2. Jump in with both feet.
This is really the best way to start your commitment. You will learn as you go, and it will help your self-esteem. Take on a project, or offer to do something that has been needed to be done for a while, but has yet to be finished. You are new. Expectations won’t be so high yet, and chances are you will motivate other longer serving members to rededicate themselves. Jumping in is contagious and it will help you feel productive early.
3. You might get confused so ask questions, lots of them.
People will be happy you are there. Most boards don’t have an extensive orientation and there will be things to catch up on. Remember, you will have to vote on issues before the board, so make sure you ask questions about anything you don’t feel comfortable voting on. Most boards hold a measure of liability, so make informed choices and ask those who have experience to share it with you.
4. Avoid making alphabet soup.
Warning, a board or committee meeting can sometimes be filled with sentences like this: “We talked with the GBHB and the CCQN about the 147 that we had in 2010 and it is looking like to secure funding we’ll have to fill out two separate CQR forms and touch base with the people at NHQ to get approval ahead of LICO season.” If you had as much trouble following that as I did, then you are not alone. Sometimes long standing boards can begin to sound like a verbalized alphabet soup when they get on a role. It may feel like you are being annoying asking those who speak this way to explain what the acronyms mean, but it is important. Further, when you know what the acronyms stand for remember not to use them when newer people than you join up.
5. Get a stopwatch.
Respect the time of those who are volunteering. If you find that meetings drag on with side conversations, ask or volunteer to be a time keeper. I’ve done this myself several times on some of the boards I have volunteered on and while it may be an adjustment at first for everyone involved, people do appreciate it. By the third meeting it becomes second nature and by the eighth meeting, it tends to get ignored a bit but stick with it. There is something wonderful about a meeting that ends on time…or even the wonderful and rare Narnia that is Ahead-of-Time-ville.
6. Bring a friend.
Bring a friend with similar interests. Just like working out, you are more likely to do this if you commit to doing it with a friend. As a bonus, you’ll find that you’ll get to spend more time together. I’ve been really lucky to have had many opportunities in my adult life to have great friends from as far back as high school decide to join boards I’ve been on. It’s a great way to double up community service and quality time with old friends when you have limited time, plus it feels good to volunteer.
7. Seek out others.
You’ve joined the board but you find its missing something or someone. Seek out people in the community that might have the right skill set to fill the hole you see. Maybe your board is filled with process people but needs more of those folks with hands-on experience? Or, maybe you have lots of project minded people but no one who digs process. Head hunt and find what you are looking for. What is the worst case scenario? Someone says no but are honoured you thought of them.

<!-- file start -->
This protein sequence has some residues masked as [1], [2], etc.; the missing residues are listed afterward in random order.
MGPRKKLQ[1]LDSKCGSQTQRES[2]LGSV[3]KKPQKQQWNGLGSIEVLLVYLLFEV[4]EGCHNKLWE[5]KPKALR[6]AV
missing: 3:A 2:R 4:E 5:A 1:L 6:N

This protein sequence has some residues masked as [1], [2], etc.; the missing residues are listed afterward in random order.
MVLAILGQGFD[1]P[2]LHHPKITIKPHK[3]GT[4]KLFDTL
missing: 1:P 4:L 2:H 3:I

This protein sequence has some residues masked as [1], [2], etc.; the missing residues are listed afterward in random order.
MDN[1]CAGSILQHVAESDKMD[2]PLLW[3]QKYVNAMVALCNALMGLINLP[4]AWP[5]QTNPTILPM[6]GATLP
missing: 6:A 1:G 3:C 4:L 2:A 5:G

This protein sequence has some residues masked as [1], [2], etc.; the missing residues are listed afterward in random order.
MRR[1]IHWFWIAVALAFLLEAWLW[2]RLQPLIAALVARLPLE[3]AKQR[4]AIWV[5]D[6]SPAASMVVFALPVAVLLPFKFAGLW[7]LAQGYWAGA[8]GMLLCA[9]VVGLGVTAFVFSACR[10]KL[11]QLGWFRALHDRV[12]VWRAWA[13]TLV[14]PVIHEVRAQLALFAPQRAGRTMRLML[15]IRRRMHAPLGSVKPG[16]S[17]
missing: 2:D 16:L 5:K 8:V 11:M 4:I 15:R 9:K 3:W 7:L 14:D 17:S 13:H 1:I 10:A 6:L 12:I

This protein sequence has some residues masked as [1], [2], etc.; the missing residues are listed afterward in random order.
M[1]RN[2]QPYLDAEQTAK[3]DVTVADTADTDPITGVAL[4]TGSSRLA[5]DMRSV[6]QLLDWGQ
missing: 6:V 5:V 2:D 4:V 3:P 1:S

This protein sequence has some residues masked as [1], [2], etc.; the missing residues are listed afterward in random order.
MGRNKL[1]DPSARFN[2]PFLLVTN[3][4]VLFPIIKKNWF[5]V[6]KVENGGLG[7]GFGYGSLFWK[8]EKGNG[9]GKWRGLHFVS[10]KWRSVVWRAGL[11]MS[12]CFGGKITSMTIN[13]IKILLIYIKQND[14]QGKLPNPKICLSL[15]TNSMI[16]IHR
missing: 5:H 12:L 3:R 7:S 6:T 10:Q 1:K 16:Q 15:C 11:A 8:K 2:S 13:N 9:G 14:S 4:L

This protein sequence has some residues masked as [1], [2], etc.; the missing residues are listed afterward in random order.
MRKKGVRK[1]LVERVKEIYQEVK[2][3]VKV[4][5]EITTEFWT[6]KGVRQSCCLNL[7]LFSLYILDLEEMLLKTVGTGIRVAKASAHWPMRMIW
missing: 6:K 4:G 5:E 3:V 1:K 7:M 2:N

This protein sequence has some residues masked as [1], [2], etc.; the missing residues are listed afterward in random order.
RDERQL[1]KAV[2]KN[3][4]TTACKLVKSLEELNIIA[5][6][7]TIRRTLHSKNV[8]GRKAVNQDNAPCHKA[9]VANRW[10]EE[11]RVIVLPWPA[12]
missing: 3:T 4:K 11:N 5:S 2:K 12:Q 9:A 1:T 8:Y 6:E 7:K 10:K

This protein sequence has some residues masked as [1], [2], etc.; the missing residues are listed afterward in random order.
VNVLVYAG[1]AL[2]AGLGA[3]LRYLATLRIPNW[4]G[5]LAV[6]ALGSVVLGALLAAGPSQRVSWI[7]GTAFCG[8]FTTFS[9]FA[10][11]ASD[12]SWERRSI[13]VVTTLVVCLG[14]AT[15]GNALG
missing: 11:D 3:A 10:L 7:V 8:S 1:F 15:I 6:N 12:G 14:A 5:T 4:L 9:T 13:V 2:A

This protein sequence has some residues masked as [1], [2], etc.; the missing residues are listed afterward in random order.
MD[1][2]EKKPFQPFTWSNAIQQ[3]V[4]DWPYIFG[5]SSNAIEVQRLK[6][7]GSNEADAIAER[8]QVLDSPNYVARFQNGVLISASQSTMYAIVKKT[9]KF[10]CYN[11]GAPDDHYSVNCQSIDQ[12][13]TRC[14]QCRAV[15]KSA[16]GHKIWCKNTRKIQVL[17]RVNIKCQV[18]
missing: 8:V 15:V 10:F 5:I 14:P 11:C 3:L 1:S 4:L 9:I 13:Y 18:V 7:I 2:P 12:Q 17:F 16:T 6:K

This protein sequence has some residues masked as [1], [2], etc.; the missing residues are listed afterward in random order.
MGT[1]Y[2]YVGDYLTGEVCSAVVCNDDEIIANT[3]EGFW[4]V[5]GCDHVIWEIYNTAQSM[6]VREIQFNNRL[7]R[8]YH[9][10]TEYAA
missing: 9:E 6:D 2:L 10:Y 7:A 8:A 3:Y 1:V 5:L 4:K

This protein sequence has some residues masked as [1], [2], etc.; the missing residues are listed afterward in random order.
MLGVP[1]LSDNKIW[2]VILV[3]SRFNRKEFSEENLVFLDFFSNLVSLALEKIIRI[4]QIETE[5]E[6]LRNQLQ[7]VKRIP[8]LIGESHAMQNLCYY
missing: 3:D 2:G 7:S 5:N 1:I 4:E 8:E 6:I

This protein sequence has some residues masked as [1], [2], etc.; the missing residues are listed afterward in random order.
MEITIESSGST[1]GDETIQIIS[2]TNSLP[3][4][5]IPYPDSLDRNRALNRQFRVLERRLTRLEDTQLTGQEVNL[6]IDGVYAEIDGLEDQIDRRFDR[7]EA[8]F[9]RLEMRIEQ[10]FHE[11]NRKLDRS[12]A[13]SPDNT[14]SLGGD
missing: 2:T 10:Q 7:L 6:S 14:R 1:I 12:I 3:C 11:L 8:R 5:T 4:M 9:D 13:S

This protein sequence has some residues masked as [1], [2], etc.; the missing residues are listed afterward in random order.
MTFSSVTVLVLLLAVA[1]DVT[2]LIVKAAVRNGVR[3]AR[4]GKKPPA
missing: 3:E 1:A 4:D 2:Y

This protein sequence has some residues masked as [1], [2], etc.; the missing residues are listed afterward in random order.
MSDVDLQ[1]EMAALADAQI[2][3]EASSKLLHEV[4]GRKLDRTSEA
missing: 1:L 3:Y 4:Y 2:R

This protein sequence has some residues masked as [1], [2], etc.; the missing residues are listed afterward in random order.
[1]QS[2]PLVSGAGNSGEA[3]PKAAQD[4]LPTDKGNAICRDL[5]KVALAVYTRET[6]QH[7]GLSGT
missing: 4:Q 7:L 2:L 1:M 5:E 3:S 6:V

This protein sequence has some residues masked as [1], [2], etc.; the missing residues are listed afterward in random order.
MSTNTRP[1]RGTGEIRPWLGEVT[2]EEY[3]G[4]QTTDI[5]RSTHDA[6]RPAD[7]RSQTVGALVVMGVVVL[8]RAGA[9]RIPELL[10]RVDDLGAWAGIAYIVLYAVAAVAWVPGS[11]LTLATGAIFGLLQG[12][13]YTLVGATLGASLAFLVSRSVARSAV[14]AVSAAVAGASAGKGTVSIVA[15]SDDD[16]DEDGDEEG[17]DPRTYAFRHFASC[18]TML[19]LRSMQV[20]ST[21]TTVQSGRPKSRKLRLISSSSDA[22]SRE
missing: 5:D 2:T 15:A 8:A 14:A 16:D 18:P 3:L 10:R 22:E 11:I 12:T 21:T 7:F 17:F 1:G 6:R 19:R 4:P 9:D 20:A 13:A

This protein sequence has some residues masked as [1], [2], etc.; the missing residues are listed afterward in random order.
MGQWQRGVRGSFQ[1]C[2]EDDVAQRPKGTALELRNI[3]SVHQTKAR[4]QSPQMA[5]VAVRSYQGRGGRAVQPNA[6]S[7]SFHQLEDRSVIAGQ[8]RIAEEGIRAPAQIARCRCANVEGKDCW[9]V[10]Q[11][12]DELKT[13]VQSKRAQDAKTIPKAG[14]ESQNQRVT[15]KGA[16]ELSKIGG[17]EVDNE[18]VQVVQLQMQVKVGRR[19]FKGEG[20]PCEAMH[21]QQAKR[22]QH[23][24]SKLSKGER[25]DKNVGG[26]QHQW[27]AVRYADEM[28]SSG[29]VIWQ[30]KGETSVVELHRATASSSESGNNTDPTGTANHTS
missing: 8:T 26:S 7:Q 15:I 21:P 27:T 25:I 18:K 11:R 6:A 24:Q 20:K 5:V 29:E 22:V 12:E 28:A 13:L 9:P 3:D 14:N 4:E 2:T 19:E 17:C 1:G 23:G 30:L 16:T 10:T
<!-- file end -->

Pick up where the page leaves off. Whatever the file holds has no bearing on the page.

8. Bring up your concerns and your ideas.
As a board member you have a responsibility to do this. Bring up ideas, shake things up, and don’t be afraid of conversation either. Just remember, a board is a group who must come to decisions as a group. Don’t be so attached to YOUR idea that you aren’t flexible enough to accept that even your idea can be improved. Likewise, if someone has a great and well-meaning idea, but you have concerns with it, bring them up! Do it in a respectful way, but do it. No point in biting your lip and letting things boil over later. Get out in front of it. Fight about it if you are passionate, but remember to fight fair.
9. Be creative.
Seek out creative solutions to complex problems. Perhaps insist that your new group shake things up with a warm up activity once in a while. Know a guest speaker you might want to have liven things up? Invite them for a brief chat at the beginning of a meeting (with board approval of course). Don’t be afraid to be aspirational – by that I mean have semi-regular brainstorming sessions or visioning sessions. Update your mission, vision, values, and look when needed. Why stagnate?
10. Grab a beverage after.
Remember that part earlier about side-conversations? Save them for the cafe, the bar, or your favourite Hortons, after the meeting. This is where you make friends, learn more about the people you’re volunteering with, have some of your most creative ideas, and unwind. You may not always be able to do something social after, but make an attempt when you can. I’ve met many folks on boards and service clubs that have become valued personal friends because we spent an hour together shooting the breeze after meetings. When you’re not feeling motivated, these opportunities keep you going and participating. If you do this, invariably you will be glad you did.
11. If it isn’t the right fit, keep trying.
You’ve put some time in and it just isn’t working out. That’s ok! It happens. How many of us meet a life partner on our first date ever? How many of us find one job when we are a teenager that we stay at until retirement? Sometimes it just isn’t the right fit and most likely that is no one’s fault. The dynamics just sometimes don’t work out, the schedule doesn’t fit, because of changes in your work or family routine, or maybe the mission of the organization wasn’t what you thought it would be. No matter. Keep trying. If you are committed to your community, you’ll eventually find something that is the right fit. There are lots of opportunities out there – don’t quit when you might just need to try something else.